Today’s Toronto Star featured an article on the growth of Toronto area independent coffee shops (many of which call themselves “espresso bars”, per the article): TheStar.com – living – Toronto’s love affair with espresso bars heats up. Toronto now has a mixture of established independent espresso bars and a growing array of newer ones. (A little over a year ago, we wrote about a Toronto local who lamented the common over-extraction problem. Hopefully this new crop of indie espresso bars has helped.)
While some credit Starbucks with paving the way for consumer interest in these indie coffee shops, the co-owner of one of them notes, “They’ve [Starbucks] taken away the art of the barista with what I call their robo-espresso machines.” The article suggests that much of the success of these independent espresso bars comes from how they cater to a customer’s desire for “individual service and wanting to feel special”.
Me? I don’t need to feel special. I just want good espresso.
101 Ways to Make Your Coffee Unrecognizable
On that note, the rest of the article tours a number of Toronto espresso bars with Susan Zimmer, a Calgary-based author of a new book called I Love Coffee! Over 100 Easy and Delicious Coffee Drinks. Which leads me to another observation. Despite the specialty drink “ring” of the three-ring circus that is the barista championship, I have yet to meet a coffee expert with an opinion I respect who focuses their energies on the variety of coffee drinks rather than the quality of the coffee per se.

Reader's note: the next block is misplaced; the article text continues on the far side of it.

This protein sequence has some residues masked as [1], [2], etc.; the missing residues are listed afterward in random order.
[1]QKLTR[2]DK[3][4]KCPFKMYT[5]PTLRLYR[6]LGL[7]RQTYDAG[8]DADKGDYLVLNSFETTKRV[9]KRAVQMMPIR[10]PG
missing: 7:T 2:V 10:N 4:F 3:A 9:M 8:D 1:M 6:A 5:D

Sure, a single espresso every time might sound like a monotonous death sentence to some people. But who in their right mind needs over 100 coffee drinks? That smacks of Starbucks’ coffee-flavored milkshake approach, primarily aimed at people who really don’t like coffee but still want to play along as if they do.
And while I’m sure Ms. Zimmer knows her stuff — even if her other book has the red-flag title of Cappuccino Cocktails & Coffee Martinis — I can’t tell you how many times I’ve been disappointed by coffee books that suddenly turn into pages and pages of recipes by the end. These books are no more about coffee than The Betty Crocker Ultimate Cake Mix Cookbook is a book about sugar.
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